Columbia, SC (WLTX) -- Now that's he's officially a U.S. Senator, Tim Scott is making his rounds in a listening tour through the state.
He made his first public address since taking office at the Columbia Rotary Club Meeting Monday afternoon.
"Where we must go is a place we must go together," Scott told the group.
Optimism, hope and opportunity were a big part of Scott's message. He shared part of his history and political past, but also left plenty of time for members to ask questions.
On term limits, he has and still supports them. In government assistance verses people going back to work, Scott says lawmakers need to find a way to create incentives for people getting back to work and craft systems to help different types of families, like single parents who have to balance work and taking care of their children.
Now, with a fiscal cliff negotiation, Scott says he knows the focus is on the national debt and spending.
"Based on all that I've seen so far, and what I've experienced in the house in the past, what we do on the debt ceiling, is typically not enough to get my support. So we're gonna have to work really hard at figuring out a plan that goes forward, that reduces our spending that presents and creates a budget from the senate and not simply words, but actual action. If we can get there, there's a possibility, but so far we haven't seen anything that looks like we're heading in that direction," said Scott of current proposals floating around Washington.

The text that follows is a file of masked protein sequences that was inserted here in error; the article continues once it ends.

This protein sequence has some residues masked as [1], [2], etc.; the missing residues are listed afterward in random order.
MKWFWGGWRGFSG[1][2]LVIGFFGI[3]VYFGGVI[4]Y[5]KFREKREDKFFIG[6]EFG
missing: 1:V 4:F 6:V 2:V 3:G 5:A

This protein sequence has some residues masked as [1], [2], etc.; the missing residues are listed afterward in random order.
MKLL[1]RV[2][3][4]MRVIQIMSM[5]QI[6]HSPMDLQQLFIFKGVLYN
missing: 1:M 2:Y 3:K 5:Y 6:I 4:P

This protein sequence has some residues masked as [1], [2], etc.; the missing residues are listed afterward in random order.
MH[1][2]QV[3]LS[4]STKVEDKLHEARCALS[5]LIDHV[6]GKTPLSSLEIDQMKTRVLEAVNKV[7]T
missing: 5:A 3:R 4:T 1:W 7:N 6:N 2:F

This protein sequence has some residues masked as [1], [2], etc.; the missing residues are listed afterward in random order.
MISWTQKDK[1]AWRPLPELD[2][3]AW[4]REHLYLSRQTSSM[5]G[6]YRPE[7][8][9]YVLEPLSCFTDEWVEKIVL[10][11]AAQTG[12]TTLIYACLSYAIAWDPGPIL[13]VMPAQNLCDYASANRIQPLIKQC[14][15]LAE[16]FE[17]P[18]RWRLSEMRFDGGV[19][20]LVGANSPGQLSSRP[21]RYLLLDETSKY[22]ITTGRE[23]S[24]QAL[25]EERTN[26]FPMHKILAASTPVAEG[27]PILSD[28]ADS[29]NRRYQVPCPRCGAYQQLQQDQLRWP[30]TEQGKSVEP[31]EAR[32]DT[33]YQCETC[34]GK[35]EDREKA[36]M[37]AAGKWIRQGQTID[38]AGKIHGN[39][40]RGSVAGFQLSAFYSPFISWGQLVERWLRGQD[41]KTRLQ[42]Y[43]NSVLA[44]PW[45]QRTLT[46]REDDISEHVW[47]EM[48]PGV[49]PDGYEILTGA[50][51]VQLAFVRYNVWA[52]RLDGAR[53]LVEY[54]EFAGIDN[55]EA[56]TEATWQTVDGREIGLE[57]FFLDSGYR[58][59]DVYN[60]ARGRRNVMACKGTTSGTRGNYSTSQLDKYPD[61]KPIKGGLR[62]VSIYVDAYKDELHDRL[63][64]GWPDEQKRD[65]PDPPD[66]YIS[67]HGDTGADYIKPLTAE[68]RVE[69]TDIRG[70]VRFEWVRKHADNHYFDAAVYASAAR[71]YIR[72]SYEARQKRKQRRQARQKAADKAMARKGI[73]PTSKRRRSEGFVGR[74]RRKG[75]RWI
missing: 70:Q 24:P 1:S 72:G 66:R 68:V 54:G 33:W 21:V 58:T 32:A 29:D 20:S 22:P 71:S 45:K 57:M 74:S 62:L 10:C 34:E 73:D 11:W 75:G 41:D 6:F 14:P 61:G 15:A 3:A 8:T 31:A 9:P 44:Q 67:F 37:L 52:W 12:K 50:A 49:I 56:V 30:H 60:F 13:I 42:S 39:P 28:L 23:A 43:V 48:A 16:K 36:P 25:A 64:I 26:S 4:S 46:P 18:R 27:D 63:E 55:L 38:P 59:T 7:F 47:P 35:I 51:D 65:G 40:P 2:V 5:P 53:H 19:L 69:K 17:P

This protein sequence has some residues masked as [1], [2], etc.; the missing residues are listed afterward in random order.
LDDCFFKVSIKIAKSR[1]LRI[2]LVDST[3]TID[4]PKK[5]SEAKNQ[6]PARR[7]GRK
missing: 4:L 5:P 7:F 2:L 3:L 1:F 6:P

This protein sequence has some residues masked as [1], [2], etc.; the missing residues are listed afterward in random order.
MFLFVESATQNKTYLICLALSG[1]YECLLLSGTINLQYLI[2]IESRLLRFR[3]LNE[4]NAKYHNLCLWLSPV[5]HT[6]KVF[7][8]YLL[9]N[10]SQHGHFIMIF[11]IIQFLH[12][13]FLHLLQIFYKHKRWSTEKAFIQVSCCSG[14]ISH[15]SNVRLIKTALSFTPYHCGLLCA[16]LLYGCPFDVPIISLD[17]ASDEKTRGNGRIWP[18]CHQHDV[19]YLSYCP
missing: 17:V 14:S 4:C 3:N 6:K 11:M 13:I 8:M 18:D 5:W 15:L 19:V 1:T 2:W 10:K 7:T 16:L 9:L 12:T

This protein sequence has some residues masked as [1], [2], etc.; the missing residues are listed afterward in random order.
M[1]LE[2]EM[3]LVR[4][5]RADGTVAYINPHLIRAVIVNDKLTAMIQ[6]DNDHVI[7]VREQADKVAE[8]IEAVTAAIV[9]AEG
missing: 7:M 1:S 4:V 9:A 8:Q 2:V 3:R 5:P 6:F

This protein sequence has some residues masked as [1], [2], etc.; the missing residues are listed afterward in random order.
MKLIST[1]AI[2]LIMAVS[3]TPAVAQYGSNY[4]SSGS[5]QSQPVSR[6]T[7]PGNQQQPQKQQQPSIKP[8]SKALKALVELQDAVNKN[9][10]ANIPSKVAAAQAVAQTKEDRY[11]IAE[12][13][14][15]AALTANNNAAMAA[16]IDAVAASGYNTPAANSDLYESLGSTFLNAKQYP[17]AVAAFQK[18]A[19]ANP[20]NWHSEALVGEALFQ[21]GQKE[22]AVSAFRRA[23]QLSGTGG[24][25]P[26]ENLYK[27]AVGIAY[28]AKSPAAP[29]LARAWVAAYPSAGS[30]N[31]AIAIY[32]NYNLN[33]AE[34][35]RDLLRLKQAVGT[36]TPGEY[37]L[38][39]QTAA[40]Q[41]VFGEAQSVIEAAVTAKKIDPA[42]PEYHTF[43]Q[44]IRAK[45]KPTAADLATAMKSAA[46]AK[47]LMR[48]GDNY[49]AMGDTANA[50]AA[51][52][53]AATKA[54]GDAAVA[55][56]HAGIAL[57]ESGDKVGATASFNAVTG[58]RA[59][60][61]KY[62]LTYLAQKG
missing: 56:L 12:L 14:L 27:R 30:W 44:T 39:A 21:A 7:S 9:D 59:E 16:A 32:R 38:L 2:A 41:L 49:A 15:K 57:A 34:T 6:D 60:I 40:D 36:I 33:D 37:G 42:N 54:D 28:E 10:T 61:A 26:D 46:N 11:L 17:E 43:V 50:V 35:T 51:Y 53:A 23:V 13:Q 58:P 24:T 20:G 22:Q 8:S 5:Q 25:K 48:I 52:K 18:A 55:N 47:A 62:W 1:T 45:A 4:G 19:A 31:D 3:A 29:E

He told those with questions about that topic that he has proposals he has to look over, but believes money should stay with families and not go to the government.
"If family incomes and family businesses are not going up, and increasing, that means that the government spending is going up. So if we want to control government spending, we ought to keep our focus on family income and family business. By doing so we give them the resources by not taking them from them, and we find ourselves in a really good position," he said.
Scott also says it is important that people know that while he's philosophically on the right, he still wants to hear from everyone, whether they share his opinion or not.
"I still very open to hearing what people have to say, because as I said to one of the guys who asked a question, it is my responsibility to take the best and brightest ideas from other people to the senate with me. Not for me to think that I have somehow figured it all out. That would be inconsistent with the truth because no one's figured it all out," said Scott.